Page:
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Future of Energy: Looking Further Ahead

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April 6th, 2010

(VPR HOST) All this week, VPR is looking at the future of energy. Commentator Alan Betts says we need to look further ahead.

(BETTS) When driving a car it is best to look far ahead - so you can anticipate when you need to slow down. The ride is smoother, and your gas mileage even improves.

If you buy a car that gets forty or fifty miles per gallon, you save energy and money for years. But, in our everyday lives, we often don't look far enough ahead. We are too busy with the struggles of life. Family pressures, social pressures and advertising in fact drive us. It is smart, when we buy a new house, to look a few years ahead, but the recent housing and mortgage crisis shows that many did not anticipate the perils of taking on too much debt. Our credit system has been extended far beyond our ability to repay in the current recession. For individuals and businesses, our legal system uses bankruptcy to reduce or eliminate financial debts that cannot be repaid.

We expect the Federal and State governments to help us though the current economic crisis; and we expect them to take care of us in our old age though Social Security and Medicare. We also expect our government to spend vast sums on the military and on foreign wars. And yet we refuse to pay the taxes necessary to fund all of this; and we refuse to tax those whose speculation led to the current economic crisis. The Federal debt is now growing so fast that it cannot be repaid; but when nations and empires go bankrupt, rebuilding can be a slow and painful process.

And then we've incurred far larger debts to the Earth, and these must be repaid, whether we like it or not. Our industrial society, our growing population, our growing energy use - especially the burning of coal, oil and natural gas - and the growth of consumerism have placed an immeasurable burden on this planet, our home. A climate crisis faces us, which will last for centuries. Yet we and our leaders are so reluctant to start the transition away from fossil fuels and a growth philosophy, towards a way of life that is efficient, resilient and sustainable.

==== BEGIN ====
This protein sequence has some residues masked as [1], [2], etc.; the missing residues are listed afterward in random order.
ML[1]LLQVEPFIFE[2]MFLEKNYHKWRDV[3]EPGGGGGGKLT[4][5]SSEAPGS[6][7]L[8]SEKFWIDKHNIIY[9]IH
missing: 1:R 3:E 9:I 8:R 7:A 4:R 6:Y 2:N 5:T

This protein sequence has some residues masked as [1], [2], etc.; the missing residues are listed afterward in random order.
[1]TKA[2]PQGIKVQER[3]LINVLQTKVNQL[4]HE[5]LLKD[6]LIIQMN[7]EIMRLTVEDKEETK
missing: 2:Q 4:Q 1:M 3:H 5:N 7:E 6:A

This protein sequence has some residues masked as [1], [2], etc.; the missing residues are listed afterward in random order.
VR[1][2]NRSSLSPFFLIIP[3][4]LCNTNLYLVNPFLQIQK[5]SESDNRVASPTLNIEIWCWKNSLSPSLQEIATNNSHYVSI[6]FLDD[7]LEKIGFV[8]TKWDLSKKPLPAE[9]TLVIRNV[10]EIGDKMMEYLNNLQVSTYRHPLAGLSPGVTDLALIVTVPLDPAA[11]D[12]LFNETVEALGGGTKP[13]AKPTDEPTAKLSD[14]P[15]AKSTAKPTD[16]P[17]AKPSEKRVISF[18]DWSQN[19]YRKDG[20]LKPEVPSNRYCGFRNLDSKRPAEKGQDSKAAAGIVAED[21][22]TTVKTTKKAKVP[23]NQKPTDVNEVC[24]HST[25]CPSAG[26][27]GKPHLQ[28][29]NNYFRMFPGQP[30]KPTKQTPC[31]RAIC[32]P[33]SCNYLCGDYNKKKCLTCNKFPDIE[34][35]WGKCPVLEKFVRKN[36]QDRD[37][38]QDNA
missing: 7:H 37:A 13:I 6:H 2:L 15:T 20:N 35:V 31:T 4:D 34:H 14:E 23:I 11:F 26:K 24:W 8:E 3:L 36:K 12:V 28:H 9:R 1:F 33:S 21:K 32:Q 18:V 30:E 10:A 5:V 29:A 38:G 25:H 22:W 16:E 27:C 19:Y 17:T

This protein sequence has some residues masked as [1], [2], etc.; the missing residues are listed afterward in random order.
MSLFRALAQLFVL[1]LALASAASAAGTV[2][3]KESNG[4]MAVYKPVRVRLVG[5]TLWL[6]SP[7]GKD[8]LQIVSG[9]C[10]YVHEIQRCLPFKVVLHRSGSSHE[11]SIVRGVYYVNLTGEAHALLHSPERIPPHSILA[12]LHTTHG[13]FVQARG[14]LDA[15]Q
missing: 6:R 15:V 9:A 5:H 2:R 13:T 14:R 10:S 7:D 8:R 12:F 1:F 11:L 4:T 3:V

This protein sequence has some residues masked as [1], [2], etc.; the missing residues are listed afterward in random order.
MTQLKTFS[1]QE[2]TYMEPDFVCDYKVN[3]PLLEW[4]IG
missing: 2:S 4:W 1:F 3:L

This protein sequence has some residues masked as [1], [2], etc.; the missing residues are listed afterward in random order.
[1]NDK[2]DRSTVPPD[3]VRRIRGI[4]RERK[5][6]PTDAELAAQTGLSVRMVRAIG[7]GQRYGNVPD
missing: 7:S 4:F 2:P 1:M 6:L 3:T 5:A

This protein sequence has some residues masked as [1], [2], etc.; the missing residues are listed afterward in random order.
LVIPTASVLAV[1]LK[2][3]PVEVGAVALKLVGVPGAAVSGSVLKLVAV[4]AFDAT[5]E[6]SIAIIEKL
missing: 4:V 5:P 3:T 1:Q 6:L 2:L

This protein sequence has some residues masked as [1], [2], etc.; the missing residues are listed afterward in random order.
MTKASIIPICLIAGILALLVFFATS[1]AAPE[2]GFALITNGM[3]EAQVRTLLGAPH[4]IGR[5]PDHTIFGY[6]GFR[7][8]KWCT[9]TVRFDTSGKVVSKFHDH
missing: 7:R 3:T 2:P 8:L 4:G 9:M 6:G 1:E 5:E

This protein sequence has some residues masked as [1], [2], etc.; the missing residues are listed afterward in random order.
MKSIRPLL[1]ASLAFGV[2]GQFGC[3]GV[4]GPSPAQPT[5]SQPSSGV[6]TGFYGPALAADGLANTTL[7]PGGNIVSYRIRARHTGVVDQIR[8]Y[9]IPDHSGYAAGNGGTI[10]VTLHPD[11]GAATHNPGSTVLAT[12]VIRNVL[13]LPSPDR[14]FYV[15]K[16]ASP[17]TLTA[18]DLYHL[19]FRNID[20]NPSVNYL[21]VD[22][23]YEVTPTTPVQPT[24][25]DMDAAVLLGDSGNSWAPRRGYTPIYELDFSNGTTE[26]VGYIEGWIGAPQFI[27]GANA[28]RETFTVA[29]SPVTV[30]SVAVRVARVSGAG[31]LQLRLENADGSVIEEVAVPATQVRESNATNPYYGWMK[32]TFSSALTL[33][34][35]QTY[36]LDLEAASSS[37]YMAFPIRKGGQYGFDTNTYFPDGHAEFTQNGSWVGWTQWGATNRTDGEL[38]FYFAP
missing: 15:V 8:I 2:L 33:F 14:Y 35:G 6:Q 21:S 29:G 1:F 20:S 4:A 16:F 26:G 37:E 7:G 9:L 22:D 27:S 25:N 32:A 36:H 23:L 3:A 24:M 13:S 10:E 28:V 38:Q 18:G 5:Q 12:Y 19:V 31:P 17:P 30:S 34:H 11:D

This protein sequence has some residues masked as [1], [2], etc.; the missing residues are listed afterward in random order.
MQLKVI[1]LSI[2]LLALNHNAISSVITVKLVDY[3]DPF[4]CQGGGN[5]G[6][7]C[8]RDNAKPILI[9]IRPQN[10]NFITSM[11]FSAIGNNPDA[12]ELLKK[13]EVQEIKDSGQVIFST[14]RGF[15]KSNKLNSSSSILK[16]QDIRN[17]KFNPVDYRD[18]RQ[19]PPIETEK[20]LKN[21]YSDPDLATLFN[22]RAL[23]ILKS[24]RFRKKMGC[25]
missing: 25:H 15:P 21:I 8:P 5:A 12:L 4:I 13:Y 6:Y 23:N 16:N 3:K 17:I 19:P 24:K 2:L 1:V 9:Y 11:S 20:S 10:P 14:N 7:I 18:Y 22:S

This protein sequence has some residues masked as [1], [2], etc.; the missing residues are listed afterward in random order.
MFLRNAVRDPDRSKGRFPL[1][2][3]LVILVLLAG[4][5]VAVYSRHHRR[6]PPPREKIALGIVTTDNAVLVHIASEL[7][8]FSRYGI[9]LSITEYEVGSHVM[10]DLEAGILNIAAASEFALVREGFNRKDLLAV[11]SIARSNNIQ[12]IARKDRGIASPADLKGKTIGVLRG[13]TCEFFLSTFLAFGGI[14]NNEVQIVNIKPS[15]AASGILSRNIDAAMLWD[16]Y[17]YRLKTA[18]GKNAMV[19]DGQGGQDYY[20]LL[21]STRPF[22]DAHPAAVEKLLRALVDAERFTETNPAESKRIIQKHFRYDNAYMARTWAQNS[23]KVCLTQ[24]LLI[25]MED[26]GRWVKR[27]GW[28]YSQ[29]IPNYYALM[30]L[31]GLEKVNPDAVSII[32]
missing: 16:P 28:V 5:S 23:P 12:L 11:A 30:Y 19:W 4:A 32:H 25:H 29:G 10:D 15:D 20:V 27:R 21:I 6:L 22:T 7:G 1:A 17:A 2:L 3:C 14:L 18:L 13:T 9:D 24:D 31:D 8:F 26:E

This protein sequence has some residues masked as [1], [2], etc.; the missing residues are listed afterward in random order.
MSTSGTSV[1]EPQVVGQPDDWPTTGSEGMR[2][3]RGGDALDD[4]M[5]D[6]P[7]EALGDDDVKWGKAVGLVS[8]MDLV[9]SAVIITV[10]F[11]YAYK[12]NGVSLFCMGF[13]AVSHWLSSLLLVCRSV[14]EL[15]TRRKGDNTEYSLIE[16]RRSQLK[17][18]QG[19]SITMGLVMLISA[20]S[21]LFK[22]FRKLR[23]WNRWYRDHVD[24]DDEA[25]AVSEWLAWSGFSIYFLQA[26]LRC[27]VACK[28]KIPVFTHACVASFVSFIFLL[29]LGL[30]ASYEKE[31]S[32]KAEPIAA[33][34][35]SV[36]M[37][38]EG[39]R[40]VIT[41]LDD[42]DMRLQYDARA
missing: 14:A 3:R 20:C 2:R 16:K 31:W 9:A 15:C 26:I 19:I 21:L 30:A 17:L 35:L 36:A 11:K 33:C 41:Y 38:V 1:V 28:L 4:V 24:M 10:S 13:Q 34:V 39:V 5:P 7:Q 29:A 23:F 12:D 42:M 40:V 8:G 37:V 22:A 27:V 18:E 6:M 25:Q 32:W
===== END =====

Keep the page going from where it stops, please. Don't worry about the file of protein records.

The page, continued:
Look further ahead and think creatively about the transition that is coming, when all these debts to other countries - and our debts to the planet - have to be repaid. How can we smooth this transition? Only by getting started now - in our own lives and in our state. The transition will take decades, because we must rebuild our infrastructure to be efficient and renewable, and relocalize our essential food and energy supplies. Almost certainly we will have to give up our dream of dominating the world militarily. Remember that every year we delay, life will get much harder for our children, and for all of life on the Earth.

But take heart, because the Earth also moves slowly, and life is forgiving - once we choose to work with her, rather than blindly follow our short-sighted self-interest and our worn-out political doctrines.

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